Once you’re ready to monetize your channel, you’ll be thinking, ‘How much does a YouTuber earn, and when can I use that money to buy a yacht?’ The #YachtLyf is further away than you think, unfortunately. On average, YouTubers earn between $0.001 and $0.002 per video view once they’ve monetized. Maybe just get better at swimming in the meantime.
How to build your YouTube following
It takes time, energy, and quality content to build up those followers, whether you’re aiming for that milestone 1,000 or are way further down the line.
If you want 10 tips to get more subscribers on YouTube, we’ve covered that here. But if you’re not having fun, it’s not worth doing – YouTube isn’t a get-rich-quick scheme. Do it because you love it!
To close us out, we sat down with photographer and storyteller Sylvio Raz, who'll tell you more about his journey, his gear, and provide some great tips – from one creator to another.
Q: When did you start your first YouTube channel? And why?
A: I started my YouTube channel in April 2020, and I would say it was way overdue. I had been planning to launch the channel one year earlier, but due to hesitation, lack of focus, doubting my material – I kept postponing it. When the pandemic started, I felt a slight sense of urgency and realized people were consuming online content more than ever.
Q: Before uploading a video to YouTube or other platforms, what’s important to keep in mind?
A: It’s always a great idea to rewatch your exported video at least once to make sure everything looks and sounds as it is supposed to. You might find some things you’ve overlooked or missed, which would be impossible to change once you’ve uploaded the video. Other than that, I would also prepare a list of places you plan to share your video, like Facebook, Instagram, and even public sites like Reddit.
Q: What kind of video was the first one you uploaded to your channel?
A: My first video was a storytelling travel video about when I asked a stranger to join me on a quick adventure to Tokyo. It was part one of three and focused more on the backstory to the Tokyo trip rather than the actual trip.
Q: How did you create it, and what gear did you use?
A: A majority of the video was talking head sections, recorded with my main camera at the time: Fujifilm X100F. This camera isn’t particularly known as a video camera, but it was what I had, and it did a pretty decent job! I was quite keen on using equipment I already owned and maximizing the production quality. However, I did buy an H1n hand recorder, which I used as an external audio source since I, unfortunately, broke my mic input in my X100F.
I was pretty happy with the sound quality, but it was a bit of a headache to sync and add in the audio. I edited the video in Adobe Premiere, which I was very new to, but I think having experience working with music production software helped me understand the fundamentals of the program. The editing process consisted of editing talking head sections with past footage from the trip to fit the script that I had written.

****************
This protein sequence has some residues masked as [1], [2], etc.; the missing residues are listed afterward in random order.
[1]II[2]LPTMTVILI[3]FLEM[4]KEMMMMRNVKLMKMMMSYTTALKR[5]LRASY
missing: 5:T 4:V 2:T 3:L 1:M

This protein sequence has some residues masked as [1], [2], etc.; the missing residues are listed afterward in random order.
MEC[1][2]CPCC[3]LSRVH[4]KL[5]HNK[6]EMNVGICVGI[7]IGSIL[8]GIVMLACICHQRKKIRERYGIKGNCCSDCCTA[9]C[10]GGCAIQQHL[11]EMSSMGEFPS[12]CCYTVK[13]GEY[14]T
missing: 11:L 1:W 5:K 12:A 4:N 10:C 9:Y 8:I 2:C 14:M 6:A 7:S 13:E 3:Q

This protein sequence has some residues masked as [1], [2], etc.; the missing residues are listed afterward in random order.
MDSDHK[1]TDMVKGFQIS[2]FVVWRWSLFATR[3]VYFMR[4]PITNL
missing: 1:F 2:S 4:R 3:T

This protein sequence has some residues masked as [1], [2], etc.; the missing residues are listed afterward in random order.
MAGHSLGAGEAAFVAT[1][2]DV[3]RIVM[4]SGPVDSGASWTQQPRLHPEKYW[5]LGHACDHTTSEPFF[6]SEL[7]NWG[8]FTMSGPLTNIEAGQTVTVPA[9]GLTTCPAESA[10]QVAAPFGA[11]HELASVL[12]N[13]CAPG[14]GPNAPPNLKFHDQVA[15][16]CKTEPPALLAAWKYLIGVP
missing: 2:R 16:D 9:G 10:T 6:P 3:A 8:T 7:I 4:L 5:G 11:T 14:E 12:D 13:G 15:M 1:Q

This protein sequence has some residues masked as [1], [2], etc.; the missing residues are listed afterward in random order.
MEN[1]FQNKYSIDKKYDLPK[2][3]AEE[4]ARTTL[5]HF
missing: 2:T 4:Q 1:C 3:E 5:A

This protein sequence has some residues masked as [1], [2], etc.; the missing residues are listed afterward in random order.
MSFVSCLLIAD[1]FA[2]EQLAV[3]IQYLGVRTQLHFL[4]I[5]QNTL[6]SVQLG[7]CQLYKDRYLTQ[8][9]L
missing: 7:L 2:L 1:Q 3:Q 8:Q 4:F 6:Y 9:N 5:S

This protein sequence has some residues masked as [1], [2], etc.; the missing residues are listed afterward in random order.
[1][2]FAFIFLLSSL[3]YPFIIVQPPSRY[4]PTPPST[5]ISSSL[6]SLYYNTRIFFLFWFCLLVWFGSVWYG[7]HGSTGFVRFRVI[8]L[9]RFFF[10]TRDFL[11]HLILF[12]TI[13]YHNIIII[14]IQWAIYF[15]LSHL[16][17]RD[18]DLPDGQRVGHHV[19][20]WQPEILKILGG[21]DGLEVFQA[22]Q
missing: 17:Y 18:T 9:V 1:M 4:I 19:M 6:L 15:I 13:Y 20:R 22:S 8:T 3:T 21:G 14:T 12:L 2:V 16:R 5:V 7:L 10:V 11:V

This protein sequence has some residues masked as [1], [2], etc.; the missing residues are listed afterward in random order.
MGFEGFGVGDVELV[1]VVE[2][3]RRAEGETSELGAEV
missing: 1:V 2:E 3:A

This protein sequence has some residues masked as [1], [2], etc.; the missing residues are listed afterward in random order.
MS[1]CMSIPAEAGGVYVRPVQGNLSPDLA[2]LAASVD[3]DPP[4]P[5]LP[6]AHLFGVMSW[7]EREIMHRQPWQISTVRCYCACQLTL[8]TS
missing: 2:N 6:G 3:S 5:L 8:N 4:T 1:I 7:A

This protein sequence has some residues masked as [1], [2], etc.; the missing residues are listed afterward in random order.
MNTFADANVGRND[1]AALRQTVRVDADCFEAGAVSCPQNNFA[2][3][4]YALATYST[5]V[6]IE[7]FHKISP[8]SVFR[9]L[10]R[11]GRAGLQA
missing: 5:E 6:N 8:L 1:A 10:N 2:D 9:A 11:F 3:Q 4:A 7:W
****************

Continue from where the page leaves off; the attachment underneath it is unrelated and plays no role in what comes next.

Q: Do you find creating content hard? Do you get any help doing it?
A: I would definitely say making YouTube videos for myself is hard. Mostly because it’s so time-consuming. For my first videos, I easily spent 50+ hours on each one. There is the technical side – the editing – which takes a lot of time, but then there are things like planning, scripting, and conceptualizing, which can take up even more time. Currently, I don't have any help when it comes to my videos besides my best friends giving me some feedback (generally after the video is already up.) However, I have considered eventually hiring an editor, so I can free up my time for making music.
Q: Finally, do you have some good tips for someone who wants to create their first YouTube channel?
A: The biggest motivator for making YouTube videos is to create videos that you can be proud of. Everything else – views, likes, and subscribers – should not be a motivator when you're first starting off. If you only focus on the numbers, you will most likely find yourself disappointed and not appreciate the hard work you put into your own videos. Also, it's important to understand that you can only get better and faster by making more videos, so don't get too stuck on trying to make your first video "perfect."
Sylvio Raz is a photographer, storyteller, and Creator Partnerships Manager at Epidemic Sound. Check out his YouTube channel here.
Are you a YouTuber? Whether you’re an editing master or just a beginner, discover what Epidemic Sound has to offer on our Epidemic Sound for YouTube page. And, if you’re looking for some music for YouTube, we got you covered.